But the Palace insists there was nothing irregular in the USS Guardian’s actions, and that it was simply on its way to a port call in Puerto Princesa.

“There was a request made and the request was granted,” the Palace spokesman said, glossing over the fact that the US warship had no permission to enter the protected waters on its way to the port call.


Sounds like something pretty important was going on. A secret military operation in collaboration with the Philippine government perhaps? Just a few weeks back, a US navy "target" drone washed ashore along the coast of Masbate island, also in the Philippines.

www.huffingtonpost.com...



MANILA, Philippines -- An unarmed target drone found in central Philippine waters was launched from a U.S. Navy ship during a combat exercise off Guam last year and may have been washed by ocean currents to the country, officials said Tuesday. U.S. Embassy spokeswoman Bettina Malone said the BQM-74E drone was launched from the USS Chafee, a guided-missile destroyer, as a mock missile target during naval combat exercises off Guam's coast in September.





So apparently, the target drone had no surveillance capabilities and came all the way from a Guam exercise back in September 2012. Back in July 2012, off the west coast of Palawan island (in Half Moon Shoal near the disputed Spratly Islands), a Chinese navy frigate also ran aground and got stuck there for quite some time.


www.rappler.com...



MANILA, Philippines - The Chinese naval frigate stranded in Half Moon Shoal was rescued on Sunday, July 15, after the Philippine military had spotted a number of Chinese boats in the area. "Around 5am of July 15, the grounded frigate near Nansha’s Half Moon Shoal was refloated successfully, with minor damage in the stem part," said a statement posted on the website of the Chinese embassy in Manila.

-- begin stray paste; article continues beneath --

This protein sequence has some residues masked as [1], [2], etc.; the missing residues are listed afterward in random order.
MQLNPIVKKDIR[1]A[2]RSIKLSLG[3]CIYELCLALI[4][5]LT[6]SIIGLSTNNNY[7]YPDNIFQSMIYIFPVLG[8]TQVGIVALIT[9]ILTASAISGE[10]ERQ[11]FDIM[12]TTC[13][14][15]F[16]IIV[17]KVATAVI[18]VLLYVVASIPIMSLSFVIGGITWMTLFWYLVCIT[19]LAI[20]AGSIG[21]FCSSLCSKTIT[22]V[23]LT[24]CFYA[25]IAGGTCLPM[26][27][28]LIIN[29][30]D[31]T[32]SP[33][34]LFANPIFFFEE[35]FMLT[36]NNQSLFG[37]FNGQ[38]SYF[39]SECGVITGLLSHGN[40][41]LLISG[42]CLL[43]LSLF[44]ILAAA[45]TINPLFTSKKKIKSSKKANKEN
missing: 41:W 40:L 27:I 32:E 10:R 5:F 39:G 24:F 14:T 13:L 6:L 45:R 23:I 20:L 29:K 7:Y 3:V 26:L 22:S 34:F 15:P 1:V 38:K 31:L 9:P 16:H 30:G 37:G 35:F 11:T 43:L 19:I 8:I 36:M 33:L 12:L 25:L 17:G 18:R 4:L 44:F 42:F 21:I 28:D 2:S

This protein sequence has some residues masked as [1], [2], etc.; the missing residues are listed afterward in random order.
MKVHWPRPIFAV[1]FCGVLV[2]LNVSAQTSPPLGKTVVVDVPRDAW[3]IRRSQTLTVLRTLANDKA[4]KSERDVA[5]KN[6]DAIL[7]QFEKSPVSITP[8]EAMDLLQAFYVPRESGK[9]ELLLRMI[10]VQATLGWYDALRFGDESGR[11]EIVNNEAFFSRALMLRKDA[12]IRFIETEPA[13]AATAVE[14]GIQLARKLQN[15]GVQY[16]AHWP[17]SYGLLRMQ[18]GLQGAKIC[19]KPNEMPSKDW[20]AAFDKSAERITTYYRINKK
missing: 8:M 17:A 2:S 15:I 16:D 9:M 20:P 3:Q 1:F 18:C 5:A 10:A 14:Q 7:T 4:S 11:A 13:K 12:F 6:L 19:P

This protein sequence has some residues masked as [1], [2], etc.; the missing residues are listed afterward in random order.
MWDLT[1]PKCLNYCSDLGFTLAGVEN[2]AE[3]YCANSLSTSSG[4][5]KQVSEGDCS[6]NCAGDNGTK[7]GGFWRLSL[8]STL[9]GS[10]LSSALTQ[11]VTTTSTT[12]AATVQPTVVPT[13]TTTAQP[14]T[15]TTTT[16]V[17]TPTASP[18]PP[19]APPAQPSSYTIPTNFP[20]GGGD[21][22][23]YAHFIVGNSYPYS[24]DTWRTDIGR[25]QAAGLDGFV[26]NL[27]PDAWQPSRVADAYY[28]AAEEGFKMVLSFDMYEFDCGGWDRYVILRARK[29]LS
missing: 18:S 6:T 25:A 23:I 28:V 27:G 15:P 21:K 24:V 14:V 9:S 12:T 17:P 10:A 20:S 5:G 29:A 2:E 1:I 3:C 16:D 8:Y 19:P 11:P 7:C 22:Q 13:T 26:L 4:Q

There was talk of a small US command post being constructed somewhere in Palawan though. That was a year ago, so I wouldn't be surprised if there is one already in existence by now.

www.pacificnewscenter.com...:kyodo-us-marines-to-set-up-command-post-on-palawan-island-facing-s outh-china-sea&catid=45:guam-news&Itemid=156




Guam - Japan's Kyodo News Service is reporting that a contingent of U.S. Marines is planing to set up an "advance command post" on the Western Philippine island of Palawan facing the South China Sea. According to Kyodo, the plan calls for stationing 50 to 60 American marines on Palawan. The news agency quotes an un-named "senior Philippine marine officer". Construction on the command Post is slated to begin this month ahead of the annual Philippine-U.S. amphibious landing exercise in Palawan, reports Kyodo.


I have no doubt that a lot of undisclosed events and operations are going on in that area, as governments don't really report each and every detail to the public, for strategic and security reasons. One thing's for sure, these type of events contribute to more paranoia in the region.



posted on Jan, 23 2013 @ 10:53 PM
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Originally posted by CodeRed3D
Yeah right. The US Navy doesn't get stuck on reefs. That only happens in the movies. I looked over the news report, but I don't believe it for a second.... nudge, nudge, wink, wink


They don't?

gcaptain.com...

This was coming out of its home port, in a well known area. It did so much damage they tried to retire the ship.

reply to post by Dispo
 



A United States Navy investigation found that the grounding was caused by a combination of a misread navigation system, a sleep-deprived commanding officer, broken equipment, and an inexperienced and dysfunctional bridge team. The ship's commanding officer, John Carroll, was relieved of duty and disciplined. Three other officers and one enlisted sailor were also disciplined. The United States Navy reattached 5,400 coral colonies in an attempt to repair damage to the reef.

en.wikipedia.org...